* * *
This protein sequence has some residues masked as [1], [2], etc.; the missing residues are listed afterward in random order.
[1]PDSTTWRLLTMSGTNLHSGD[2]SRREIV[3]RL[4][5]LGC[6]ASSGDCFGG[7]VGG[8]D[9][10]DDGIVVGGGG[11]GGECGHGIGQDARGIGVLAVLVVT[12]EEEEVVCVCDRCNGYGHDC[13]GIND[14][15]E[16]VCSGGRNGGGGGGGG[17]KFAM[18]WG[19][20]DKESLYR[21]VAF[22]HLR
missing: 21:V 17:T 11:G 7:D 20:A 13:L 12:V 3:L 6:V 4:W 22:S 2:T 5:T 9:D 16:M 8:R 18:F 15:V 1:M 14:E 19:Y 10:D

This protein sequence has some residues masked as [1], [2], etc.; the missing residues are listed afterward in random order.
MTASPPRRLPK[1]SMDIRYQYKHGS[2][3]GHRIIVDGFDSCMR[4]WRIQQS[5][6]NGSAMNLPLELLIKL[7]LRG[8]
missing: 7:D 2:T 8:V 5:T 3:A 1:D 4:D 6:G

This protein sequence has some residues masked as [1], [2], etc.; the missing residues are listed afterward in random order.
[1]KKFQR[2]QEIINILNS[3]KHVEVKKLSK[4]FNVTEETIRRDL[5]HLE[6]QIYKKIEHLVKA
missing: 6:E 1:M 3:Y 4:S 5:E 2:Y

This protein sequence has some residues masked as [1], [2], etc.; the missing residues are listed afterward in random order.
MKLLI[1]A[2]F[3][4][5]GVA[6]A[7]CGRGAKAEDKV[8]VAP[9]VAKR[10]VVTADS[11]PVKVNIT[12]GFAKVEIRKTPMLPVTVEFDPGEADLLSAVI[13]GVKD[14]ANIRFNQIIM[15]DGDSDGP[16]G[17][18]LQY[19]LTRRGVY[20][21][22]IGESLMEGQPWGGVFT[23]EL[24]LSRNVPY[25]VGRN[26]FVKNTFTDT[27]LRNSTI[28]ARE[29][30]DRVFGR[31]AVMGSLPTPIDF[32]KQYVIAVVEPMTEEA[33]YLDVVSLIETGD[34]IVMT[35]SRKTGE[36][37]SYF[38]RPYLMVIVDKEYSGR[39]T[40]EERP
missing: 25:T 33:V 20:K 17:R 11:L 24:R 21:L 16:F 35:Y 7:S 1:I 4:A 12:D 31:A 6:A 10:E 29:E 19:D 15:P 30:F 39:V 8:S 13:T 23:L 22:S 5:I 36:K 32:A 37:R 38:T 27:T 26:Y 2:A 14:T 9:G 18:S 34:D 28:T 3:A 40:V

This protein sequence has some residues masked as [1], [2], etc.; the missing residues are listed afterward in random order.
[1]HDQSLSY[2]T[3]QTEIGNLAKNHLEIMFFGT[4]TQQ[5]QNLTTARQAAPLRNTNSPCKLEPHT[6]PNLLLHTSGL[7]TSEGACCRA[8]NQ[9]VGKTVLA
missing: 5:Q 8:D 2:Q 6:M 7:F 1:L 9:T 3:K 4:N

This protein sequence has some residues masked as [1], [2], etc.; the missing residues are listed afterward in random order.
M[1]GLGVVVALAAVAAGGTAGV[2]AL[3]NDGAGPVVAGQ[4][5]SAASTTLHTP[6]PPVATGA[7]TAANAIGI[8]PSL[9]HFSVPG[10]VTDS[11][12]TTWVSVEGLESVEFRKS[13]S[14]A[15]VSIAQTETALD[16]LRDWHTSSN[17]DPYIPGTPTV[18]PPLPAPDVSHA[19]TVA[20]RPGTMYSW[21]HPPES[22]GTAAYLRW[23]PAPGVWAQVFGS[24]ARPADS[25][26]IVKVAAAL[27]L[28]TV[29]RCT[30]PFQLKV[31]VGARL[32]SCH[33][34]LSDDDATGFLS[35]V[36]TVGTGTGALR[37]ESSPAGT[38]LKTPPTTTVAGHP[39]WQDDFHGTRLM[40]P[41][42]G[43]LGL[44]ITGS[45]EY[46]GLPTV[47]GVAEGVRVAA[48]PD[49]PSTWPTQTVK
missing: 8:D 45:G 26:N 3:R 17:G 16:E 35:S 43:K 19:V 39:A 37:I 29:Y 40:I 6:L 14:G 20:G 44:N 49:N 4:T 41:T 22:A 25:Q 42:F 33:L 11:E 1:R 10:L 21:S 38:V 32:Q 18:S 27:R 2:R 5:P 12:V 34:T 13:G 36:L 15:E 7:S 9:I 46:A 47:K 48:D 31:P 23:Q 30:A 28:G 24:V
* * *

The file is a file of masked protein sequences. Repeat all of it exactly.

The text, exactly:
This protein sequence has some residues masked as [1], [2], etc.; the missing residues are listed afterward in random order.
[1]PDSTTWRLLTMSGTNLHSGD[2]SRREIV[3]RL[4][5]LGC[6]ASSGDCFGG[7]VGG[8]D[9][10]DDGIVVGGGG[11]GGECGHGIGQDARGIGVLAVLVVT[12]EEEEVVCVCDRCNGYGHDC[13]GIND[14][15]E[16]VCSGGRNGGGGGGGG[17]KFAM[18]WG[19][20]DKESLYR[21]VAF[22]HLR
missing: 21:V 17:T 11:G 7:D 20:A 13:L 12:V 3:L 6:V 4:W 22:S 2:T 5:T 9:D 16:M 8:R 18:F 15:V 1:M 14:E 19:Y 10:D

This protein sequence has some residues masked as [1], [2], etc.; the missing residues are listed afterward in random order.
MTASPPRRLPK[1]SMDIRYQYKHGS[2][3]GHRIIVDGFDSCMR[4]WRIQQS[5][6]NGSAMNLPLELLIKL[7]LRG[8]
missing: 7:D 2:T 8:V 5:T 3:A 1:D 4:D 6:G

This protein sequence has some residues masked as [1], [2], etc.; the missing residues are listed afterward in random order.
[1]KKFQR[2]QEIINILNS[3]KHVEVKKLSK[4]FNVTEETIRRDL[5]HLE[6]QIYKKIEHLVKA
missing: 6:E 1:M 3:Y 4:S 5:E 2:Y

This protein sequence has some residues masked as [1], [2], etc.; the missing residues are listed afterward in random order.
MKLLI[1]A[2]F[3][4][5]GVA[6]A[7]CGRGAKAEDKV[8]VAP[9]VAKR[10]VVTADS[11]PVKVNIT[12]GFAKVEIRKTPMLPVTVEFDPGEADLLSAVI[13]GVKD[14]ANIRFNQIIM[15]DGDSDGP[16]G[17][18]LQY[19]LTRRGVY[20][21][22]IGESLMEGQPWGGVFT[23]EL[24]LSRNVPY[25]VGRN[26]FVKNTFTDT[27]LRNSTI[28]ARE[29][30]DRVFGR[31]AVMGSLPTPIDF[32]KQYVIAVVEPMTEEA[33]YLDVVSLIETGD[34]IVMT[35]SRKTGE[36][37]SYF[38]RPYLMVIVDKEYSGR[39]T[40]EERP
missing: 25:T 33:V 20:K 17:R 11:L 24:R 21:L 16:F 35:Y 7:S 1:I 4:A 12:D 31:A 6:A 10:E 29:E 19:D 15:P 30:F 39:V 8:S 13:T 23:L 22:S 5:I 36:K 32:A 37:R 38:T 27:T 26:Y 2:A 14:T 9:G 18:S 34:D 28:T 3:A 40:V

This protein sequence has some residues masked as [1], [2], etc.; the missing residues are listed afterward in random order.
[1]HDQSLSY[2]T[3]QTEIGNLAKNHLEIMFFGT[4]TQQ[5]QNLTTARQAAPLRNTNSPCKLEPHT[6]PNLLLHTSGL[7]TSEGACCRA[8]NQ[9]VGKTVLA
missing: 5:Q 8:D 2:Q 6:M 7:F 1:L 9:T 3:K 4:N

This protein sequence has some residues masked as [1], [2], etc.; the missing residues are listed afterward in random order.
M[1]GLGVVVALAAVAAGGTAGV[2]AL[3]NDGAGPVVAGQ[4][5]SAASTTLHTP[6]PPVATGA[7]TAANAIGI[8]PSL[9]HFSVPG[10]VTDS[11][12]TTWVSVEGLESVEFRKS[13]S[14]A[15]VSIAQTETALD[16]LRDWHTSSN[17]DPYIPGTPTV[18]PPLPAPDVSHA[19]TVA[20]RPGTMYSW[21]HPPES[22]GTAAYLRW[23]PAPGVWAQVFGS[24]ARPADS[25][26]IVKVAAAL[27]L[28]TV[29]RCT[30]PFQLKV[31]VGARL[32]SCH[33][34]LSDDDATGFLS[35]V[36]TVGTGTGALR[37]ESSPAGT[38]LKTPPTTTVAGHP[39]WQDDFHGTRLM[40]P[41][42]G[43]LGL[44]ITGS[45]EY[46]GLPTV[47]GVAEGVRVAA[48]PD[49]PSTWPTQTVK
missing: 8:D 45:G 26:N 3:R 17:G 16:E 35:S 43:K 19:V 39:A 37:I 29:Y 40:I 6:L 14:G 20:G 44:N 49:N 4:T 41:T 22:A 25:Q 42:F 33:L 11:E 1:R 10:L 21:S 38:V 32:Q 18:S 27:R 2:R 5:P 12:V 34:T 13:G 36:L 15:E 7:S 9:I 46:A 47:K 48:D 31:P 23:Q 30:A 28:G 24:V